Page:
If you were so inclined, I suppose you could include some aquatic plants, like Pogostemon erectus, which, although not necessarily biotope specific, seem to represent (at least IMHO) some of the aquatic plants you might occasionally find in these habitats. I admit, not being a full-on aquatic plant guy, I haven't exhaustively or even super-enthusiastically researched what, if any species are typically found in these habitats- but there is information out there for sure.
But, yeah, I like the idea of some algal-covered stones and accumulations of leaves and botanicals. Simple, yet alluring- and biotopically "on point", I think.
That's how I'd do it.
I think that this is a bit of a departure from the usual-plant-dominant aquariums in which so many enthusiasts seen to keep their shrimp. I may be a little out of touch, but I see a tremendous amount of shrimp tanks that are essentially beautiful planted aquariums. Nothing wrong with this at all, but I think that really taking a look at their natural habitats and working from there yields yet another very attractive look that you have to really execute to appreciate.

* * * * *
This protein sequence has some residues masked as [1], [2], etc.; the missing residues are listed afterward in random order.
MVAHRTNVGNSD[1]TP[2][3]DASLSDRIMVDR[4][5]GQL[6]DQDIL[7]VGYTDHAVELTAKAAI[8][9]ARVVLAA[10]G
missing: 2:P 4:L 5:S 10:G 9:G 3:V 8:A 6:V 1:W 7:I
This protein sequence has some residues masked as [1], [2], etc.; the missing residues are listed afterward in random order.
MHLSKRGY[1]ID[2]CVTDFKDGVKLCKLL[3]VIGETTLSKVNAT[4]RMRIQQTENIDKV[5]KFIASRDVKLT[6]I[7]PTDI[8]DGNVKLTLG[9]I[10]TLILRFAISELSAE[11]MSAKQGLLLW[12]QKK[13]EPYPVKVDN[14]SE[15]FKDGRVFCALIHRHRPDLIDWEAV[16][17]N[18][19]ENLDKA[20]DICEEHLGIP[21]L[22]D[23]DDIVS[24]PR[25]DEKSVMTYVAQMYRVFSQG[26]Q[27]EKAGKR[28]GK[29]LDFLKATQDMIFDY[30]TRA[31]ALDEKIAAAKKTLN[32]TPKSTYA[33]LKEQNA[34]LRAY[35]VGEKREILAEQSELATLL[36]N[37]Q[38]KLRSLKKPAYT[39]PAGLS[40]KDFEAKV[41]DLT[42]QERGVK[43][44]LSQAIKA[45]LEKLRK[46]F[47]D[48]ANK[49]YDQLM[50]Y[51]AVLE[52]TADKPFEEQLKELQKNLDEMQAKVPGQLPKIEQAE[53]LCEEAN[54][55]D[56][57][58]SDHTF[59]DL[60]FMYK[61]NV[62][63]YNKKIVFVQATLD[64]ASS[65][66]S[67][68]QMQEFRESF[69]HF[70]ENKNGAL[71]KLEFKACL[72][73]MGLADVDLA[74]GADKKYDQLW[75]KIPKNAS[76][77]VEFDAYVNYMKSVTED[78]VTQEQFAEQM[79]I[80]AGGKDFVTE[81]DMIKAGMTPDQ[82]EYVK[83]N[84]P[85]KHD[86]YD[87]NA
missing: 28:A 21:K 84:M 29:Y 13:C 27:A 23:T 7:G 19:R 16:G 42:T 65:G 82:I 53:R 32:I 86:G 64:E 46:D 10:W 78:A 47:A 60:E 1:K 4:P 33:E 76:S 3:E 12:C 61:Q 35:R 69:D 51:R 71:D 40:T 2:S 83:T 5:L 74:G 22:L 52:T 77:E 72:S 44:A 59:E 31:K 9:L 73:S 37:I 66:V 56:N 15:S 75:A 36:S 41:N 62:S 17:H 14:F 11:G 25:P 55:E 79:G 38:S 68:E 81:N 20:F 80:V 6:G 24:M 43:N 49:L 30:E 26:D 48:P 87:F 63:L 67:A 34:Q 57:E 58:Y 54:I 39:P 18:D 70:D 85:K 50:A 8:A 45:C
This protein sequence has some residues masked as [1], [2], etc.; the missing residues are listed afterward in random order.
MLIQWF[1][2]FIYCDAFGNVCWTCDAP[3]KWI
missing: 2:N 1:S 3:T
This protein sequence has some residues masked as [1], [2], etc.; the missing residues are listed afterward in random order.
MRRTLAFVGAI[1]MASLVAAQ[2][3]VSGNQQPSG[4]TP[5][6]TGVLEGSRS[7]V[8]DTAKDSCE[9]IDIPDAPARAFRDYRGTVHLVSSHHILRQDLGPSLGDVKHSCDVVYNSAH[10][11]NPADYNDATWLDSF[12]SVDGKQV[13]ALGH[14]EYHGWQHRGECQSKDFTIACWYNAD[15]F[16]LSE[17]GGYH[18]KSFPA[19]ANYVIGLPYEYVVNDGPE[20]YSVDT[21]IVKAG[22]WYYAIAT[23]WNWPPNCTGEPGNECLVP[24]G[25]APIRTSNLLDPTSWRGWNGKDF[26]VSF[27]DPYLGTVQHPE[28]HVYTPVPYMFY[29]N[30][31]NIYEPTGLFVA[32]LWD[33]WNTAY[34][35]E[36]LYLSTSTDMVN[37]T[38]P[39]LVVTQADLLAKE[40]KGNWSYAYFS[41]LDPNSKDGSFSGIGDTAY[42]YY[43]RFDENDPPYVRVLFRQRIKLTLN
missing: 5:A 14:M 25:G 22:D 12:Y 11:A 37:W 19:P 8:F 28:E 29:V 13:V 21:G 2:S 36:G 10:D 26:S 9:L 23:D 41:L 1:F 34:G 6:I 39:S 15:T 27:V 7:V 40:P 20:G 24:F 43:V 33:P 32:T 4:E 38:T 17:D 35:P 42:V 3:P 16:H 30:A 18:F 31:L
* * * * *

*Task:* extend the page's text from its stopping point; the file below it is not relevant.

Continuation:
One of the reasons why I"m so in love with Rachel O'Leary's recent shrimp tank video (besides the fact that it features our botanicals!) is that she properly emphasizes using botanicals in them...
Indeed, she is an avid believer (like me) that you don't always need to use botanicals to create blackwater aquariums. Her shrimp tanks have plants to a certain degree, but botanicals rightfully take center stage- doing what they do in nature- accumulating biofilms and epiphytic growth, and providing grazing opportunities for the shrimp.
I love how we can always seem to turn to Nature to
I mean, there are even locales in African Rift Lakes where you might find materials like leaves and some branches and plant parts accumulating over mud or sediment. In fact, these areas are host to a variety of different fishes with unique life habits. Obviously, the water is extremely hard and alkaline- and clear- in these habitats, influenced more by geology than wood or leaves or other materials, yet you will see the presence of botanical materials in there.